Part one of a three-part series
Deborah Lumpkins, MSN, RN, a recent student in American Sentinel’s doctoral degree in nursing practice program (DNP) explains how an advanced degree will help a nurse keep up in a changing and demanding industry.
Maury Regional Medical Center pursues a multi-track path to excellence
Maury Regional Medical Center, based in Columbia, Tenn., serves the population in the mid-southern section of the state. This health care facility has won many accolades and has been recognized for everything from patient outcomes to operational efficiency. In 2013 alone, the hospital was named a 100 Top Hospital and Everest Award winner.
At Maury Regional, the pursuit of excellence is an ongoing pathway. In 2009, after winning the Tennessee Center for Performance Excellence Award, the medical center decided to embark upon the Baldrige journey and began preparing its application, describing how it excelled in seven categories of performance. At that time, Deborah Lumpkins, MSN, RN, senior vice president, patient care services, chief nursing officer at Maury, recognized that the Baldrige process contained many components that were similar to the Magnet® Recognition Program.
“I believed that working on both would strengthen, not compete with, each initiative,” she said. “Thus, I championed for our organization to take an active role in pursuing Magnet – and in 2010 we added a goal to our Strategic Plan to achieve status as a world-class health care system as recognized by nationally known programs such as Magnet.”
Maury Regional began its Magnet journey by pursuing and receiving designation (in 2011) as a Pathway to Excellence hospital from the American Nurses Credentialing Center (ANCC). The Pathway to Excellence program is similar to Magnet, in that it recognizes a positive working environment – however, it places less emphasis than Magnet on patient care and nursing research. According to Lumpkins, the medical center is on track to submit its Magnet application in 2014.
A Transformative Process
The Magnet journey is a natural step for Maury Regional, because it has already initiated an impressive list of outcomes and process improvements – like reducing patient falls and the incidence of pressure ulcers. “The Magnet process is a cultural transformation,” emphasized Lumpkins. “It positively impacts the entire organization. In a Magnet culture, nurses are directly involved in patient quality, safety and satisfaction projects. Pursuing Magnet allows for numerous opportunities for nurses in all areas to be more involved in the operations of the organization.”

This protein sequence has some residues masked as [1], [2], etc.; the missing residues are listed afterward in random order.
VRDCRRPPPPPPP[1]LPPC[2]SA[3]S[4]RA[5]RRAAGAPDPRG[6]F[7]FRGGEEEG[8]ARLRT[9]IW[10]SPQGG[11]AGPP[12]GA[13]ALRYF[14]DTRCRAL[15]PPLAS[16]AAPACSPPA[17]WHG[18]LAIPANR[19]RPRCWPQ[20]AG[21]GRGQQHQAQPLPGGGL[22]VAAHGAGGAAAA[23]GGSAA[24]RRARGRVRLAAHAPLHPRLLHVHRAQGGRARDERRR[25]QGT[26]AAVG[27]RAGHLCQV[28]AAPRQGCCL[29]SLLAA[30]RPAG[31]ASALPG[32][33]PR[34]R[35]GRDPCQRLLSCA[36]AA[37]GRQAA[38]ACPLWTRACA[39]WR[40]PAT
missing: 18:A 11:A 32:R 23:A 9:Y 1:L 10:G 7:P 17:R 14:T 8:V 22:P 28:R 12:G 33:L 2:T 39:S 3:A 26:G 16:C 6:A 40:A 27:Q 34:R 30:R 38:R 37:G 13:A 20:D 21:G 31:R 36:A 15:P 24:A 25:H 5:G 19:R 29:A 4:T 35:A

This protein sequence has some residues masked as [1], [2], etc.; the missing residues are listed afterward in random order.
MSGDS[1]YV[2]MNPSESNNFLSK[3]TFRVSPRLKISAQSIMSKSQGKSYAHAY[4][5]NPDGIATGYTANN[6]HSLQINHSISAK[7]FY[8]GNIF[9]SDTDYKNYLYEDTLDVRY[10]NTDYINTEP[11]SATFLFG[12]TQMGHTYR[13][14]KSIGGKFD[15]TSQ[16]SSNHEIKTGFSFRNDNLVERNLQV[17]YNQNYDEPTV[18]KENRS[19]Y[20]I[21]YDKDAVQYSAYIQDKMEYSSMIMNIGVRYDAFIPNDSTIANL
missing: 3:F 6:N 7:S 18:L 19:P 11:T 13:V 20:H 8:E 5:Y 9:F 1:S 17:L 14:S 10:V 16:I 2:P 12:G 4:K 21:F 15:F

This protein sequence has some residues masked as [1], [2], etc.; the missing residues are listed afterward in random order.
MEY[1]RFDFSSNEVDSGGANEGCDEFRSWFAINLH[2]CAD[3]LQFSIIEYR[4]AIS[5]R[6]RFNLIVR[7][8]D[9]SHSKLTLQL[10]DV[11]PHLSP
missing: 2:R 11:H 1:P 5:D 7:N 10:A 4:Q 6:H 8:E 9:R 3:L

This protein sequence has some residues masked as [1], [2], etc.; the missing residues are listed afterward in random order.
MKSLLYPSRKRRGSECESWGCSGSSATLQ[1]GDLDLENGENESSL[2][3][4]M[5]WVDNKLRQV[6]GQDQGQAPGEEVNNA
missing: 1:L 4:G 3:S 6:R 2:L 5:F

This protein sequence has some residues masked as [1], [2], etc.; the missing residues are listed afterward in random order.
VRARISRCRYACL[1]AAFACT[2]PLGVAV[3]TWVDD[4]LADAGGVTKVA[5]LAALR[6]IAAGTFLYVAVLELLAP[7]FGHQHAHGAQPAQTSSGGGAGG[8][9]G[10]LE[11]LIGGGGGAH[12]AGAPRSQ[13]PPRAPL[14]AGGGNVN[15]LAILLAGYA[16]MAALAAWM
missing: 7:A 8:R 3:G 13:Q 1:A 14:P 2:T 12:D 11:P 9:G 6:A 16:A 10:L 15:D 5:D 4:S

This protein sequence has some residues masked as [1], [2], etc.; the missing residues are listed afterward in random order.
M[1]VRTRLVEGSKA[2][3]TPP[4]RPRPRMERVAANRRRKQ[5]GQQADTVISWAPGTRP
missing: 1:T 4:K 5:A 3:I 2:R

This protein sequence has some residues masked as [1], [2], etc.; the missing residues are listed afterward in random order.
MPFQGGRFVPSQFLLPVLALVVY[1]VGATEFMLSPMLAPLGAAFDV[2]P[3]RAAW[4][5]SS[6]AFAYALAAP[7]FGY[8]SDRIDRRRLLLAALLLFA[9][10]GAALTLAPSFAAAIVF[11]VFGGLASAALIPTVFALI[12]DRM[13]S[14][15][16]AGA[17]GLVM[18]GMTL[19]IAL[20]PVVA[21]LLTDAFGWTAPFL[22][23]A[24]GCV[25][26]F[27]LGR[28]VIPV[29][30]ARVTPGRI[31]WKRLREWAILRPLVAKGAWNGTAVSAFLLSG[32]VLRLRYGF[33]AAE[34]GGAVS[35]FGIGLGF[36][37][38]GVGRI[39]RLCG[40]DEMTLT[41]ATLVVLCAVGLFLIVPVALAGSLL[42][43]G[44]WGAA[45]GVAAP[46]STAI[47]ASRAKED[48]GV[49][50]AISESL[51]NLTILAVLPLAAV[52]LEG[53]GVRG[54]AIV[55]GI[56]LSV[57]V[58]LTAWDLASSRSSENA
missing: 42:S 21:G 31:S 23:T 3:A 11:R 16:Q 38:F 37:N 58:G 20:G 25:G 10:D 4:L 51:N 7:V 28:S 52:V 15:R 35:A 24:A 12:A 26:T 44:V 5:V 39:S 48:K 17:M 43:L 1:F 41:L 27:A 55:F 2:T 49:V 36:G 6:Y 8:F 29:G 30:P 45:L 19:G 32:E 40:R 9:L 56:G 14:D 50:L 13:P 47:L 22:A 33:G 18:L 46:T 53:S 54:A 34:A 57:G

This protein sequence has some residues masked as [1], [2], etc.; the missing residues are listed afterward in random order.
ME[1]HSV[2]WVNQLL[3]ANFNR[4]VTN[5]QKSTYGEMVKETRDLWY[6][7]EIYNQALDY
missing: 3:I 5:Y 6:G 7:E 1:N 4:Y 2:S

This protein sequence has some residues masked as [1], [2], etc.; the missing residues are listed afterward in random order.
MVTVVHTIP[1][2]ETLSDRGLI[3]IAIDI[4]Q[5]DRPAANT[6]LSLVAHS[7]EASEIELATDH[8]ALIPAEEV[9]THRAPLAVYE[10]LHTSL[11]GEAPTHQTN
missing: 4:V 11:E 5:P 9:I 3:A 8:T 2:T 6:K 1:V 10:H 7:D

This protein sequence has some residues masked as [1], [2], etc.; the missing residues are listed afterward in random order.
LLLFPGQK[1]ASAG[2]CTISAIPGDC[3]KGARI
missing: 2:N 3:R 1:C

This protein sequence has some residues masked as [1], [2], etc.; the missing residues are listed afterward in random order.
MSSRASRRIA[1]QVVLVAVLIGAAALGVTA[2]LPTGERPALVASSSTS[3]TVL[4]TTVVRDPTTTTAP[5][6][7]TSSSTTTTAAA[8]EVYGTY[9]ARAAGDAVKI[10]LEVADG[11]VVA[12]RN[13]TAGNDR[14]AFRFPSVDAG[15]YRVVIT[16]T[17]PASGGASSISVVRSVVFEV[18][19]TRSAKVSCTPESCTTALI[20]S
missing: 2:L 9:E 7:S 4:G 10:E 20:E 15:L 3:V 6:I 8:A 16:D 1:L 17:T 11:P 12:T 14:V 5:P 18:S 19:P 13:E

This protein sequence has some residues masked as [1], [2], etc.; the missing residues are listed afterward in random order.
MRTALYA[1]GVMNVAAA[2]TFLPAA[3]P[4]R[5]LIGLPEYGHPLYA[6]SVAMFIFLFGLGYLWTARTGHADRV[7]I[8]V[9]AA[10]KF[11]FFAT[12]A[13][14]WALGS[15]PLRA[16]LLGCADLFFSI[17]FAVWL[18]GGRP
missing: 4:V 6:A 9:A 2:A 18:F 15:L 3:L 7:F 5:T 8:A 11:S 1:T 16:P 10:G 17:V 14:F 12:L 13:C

Shared governance is an initiative required to gain Magnet designation – and implementing this model of decision-making has been the most difficult part of the process, according to Lumpkins. The term refers to a complex balance between floor nurses and hospital leadership that relies on joint planning and joint ownership of the oversight of nursing practice. “It takes years to hardwire and refine,” she said. “The outcomes of shared governance are rewarding, but implementing it is not for the faint of heart.”
Focus on education
Maury Regional supports continuing education for nurses and the Magnet journey has only strengthened that commitment. “Obtaining a BSN provides nurses with a broader skill set and insight in health sciences, management and leadership,” said Lumpkins. “In 2009, 25 percent of the RNs in my organization had a BSN or higher degree. Today, more than 42 percent of RNs have obtained a BSN or higher degree.” As CNO, she believes that supporting nursing education through programs like tuition reimbursement, scholarships, and mentoring programs provides direct benefits to patients.
Lumpkins herself has recently earned a doctoral degree in nursing practice (DNP) from American Sentinel University. “My passion is leadership development,” she explained. “I wanted to continue my personal development as an executive and learn additional skills to help develop other leaders. The DNP in executive leadership was the perfect fit for me to achieve my personal goals.”
American Sentinel has been an educational partner to Maury Regional since January 2012. Currently, 58 nurses employed by Maury Regional are enrolled in an American Sentinel degree program and another 67 are in the application stage.